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Today the VHS format turned 33! I was only four years old when VHS was introduced to the world in 1977. We wouldn't have one for about five more years, but I remember when we first got a VHS VCR in my house, we hooked it up and one of my sisters had rented an American Werewolf in London.
It must have been 1982, I was only 9 at the time, but I remember watching that movie with my family, all the nudity, and violence intact from the theatrical release. I was used to watching movies that had been cut to pieces, edited for content and length and appearing on network television. We did not have cable so we had to drive 20 miles from Selden to Oberlin, Kansas to rent movies. I don't remember too many of the films we rented, but I recall seeing Trading Places, one or two of the Friday the 13th films, and 16 Candles. I specifically remember watching the George Romero/Stephen King comedy-horror masterpiece, Creepshow while a friend was over for a sleepover, and that we stayed up pretty much most of the night scared out of our young minds!
We didn't rent a whole lot in those days due to the distance involved in obtaining and returning videos, but mostly used the VCR for it's most revolutionary aspect, time shifting television, and allowing us to record one channel while watching another. It's sometimes difficult to remember what a life-changing concept this was in the 1980s given the current age of DVRs and streaming web video.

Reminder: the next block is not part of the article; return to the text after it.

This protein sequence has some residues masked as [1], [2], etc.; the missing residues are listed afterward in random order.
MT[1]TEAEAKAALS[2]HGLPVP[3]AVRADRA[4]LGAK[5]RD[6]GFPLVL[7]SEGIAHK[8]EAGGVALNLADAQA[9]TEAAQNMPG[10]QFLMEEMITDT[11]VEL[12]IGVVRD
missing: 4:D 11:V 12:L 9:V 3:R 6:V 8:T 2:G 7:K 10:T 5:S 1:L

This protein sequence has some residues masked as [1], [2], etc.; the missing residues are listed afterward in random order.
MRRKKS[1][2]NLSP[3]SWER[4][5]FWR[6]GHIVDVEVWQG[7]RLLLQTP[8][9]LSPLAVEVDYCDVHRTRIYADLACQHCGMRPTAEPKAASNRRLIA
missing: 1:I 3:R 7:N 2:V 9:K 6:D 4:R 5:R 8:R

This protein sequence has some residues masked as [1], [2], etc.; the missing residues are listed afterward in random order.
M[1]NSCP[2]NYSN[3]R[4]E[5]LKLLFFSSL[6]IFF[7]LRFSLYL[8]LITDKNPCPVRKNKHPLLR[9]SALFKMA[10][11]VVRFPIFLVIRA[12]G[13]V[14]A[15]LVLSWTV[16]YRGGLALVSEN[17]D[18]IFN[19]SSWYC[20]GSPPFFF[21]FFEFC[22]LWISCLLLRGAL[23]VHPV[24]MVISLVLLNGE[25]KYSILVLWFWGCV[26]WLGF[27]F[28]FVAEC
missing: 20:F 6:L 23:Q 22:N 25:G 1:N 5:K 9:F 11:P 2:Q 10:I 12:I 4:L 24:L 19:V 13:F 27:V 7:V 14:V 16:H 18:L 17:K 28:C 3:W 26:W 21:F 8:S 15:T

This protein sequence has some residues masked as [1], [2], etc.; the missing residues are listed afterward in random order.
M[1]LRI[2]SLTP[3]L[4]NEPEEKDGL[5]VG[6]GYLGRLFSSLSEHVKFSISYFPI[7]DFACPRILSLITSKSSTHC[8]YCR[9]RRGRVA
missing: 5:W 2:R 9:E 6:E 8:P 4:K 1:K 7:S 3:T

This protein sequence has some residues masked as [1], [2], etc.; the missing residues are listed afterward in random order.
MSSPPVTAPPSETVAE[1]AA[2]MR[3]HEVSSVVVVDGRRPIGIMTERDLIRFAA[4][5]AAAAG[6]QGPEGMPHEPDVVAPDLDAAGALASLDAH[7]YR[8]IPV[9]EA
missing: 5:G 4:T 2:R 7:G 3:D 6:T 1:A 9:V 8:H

As the youngest child of four it became very apparent that this was a tool designed for me. I was often low man on the totem pole when it came to choosing viewing material, so the VCR guaranteed I'd never miss Automan, Misfits of Science, or Manimal, shows that my Knots Landing, Dallas loving sisters despised.
Once we moved to Oberlin in 1986 I had my first crack at Cable TV, and the VHS once again proved to be a world changer for me. For whatever reason when we got cable we were not given a cable box for the channels beyond 13, but I quickly discovered the tuner in our VCR went up to 188, so all those upper tier channels became available. I found the Discovery Channel (16) and Nickelodeon (33, I think). Nickelodeon at the time featured the awesome, You Can't Do That on Television (check out the Pythonesque intro), Mr. Wizards World, and the surreal animated French adventure show Spartakus and the Sun Beneath the Sea. I wish they'd release that one in an English language DVD set, but alas, no. Check out the awesome opening credits:
Check out some Spartakus episodes HERE!
I also remember using the VCR to record NBC's Friday Night Videos, and Night Flight on USA Network. We didn't have MTV in my home town (not even on the upper channels) so those two shows were my only real outlet to view music videos. Here's some Night Flight video about the movie Krull if you've forgotten this awesome 80s show:
Night Flight featured all kinds of video weirdness aside from music, and was my first exposure to the Church of the Subgenius.
I used the VCR to sample and save all kinds of shows and movies and I still have a collection of movies on tape, as well as three working VHS players (one is a DVD combo). Somewhere in my stacks of old tapes I still have the pilot episode of Twin Peaks from the night it premiered, commercials and all.
VHS tape is truly a buyers market these days. Thrift stores often have movies on videocassette for as little as $1 each, not just junk either, but major releases. There is also a lot of stuff that was released on VHS that hasn't made the jump to DVD, so visit those thrift stores. You can probably pick up a standard definition TV and VCR while you're there.
Last year the awesome website/podcast The Retroist did a great show on the VCR. You can listen to that show HERE.
Happy Birthday VHS, I'll never forget you!
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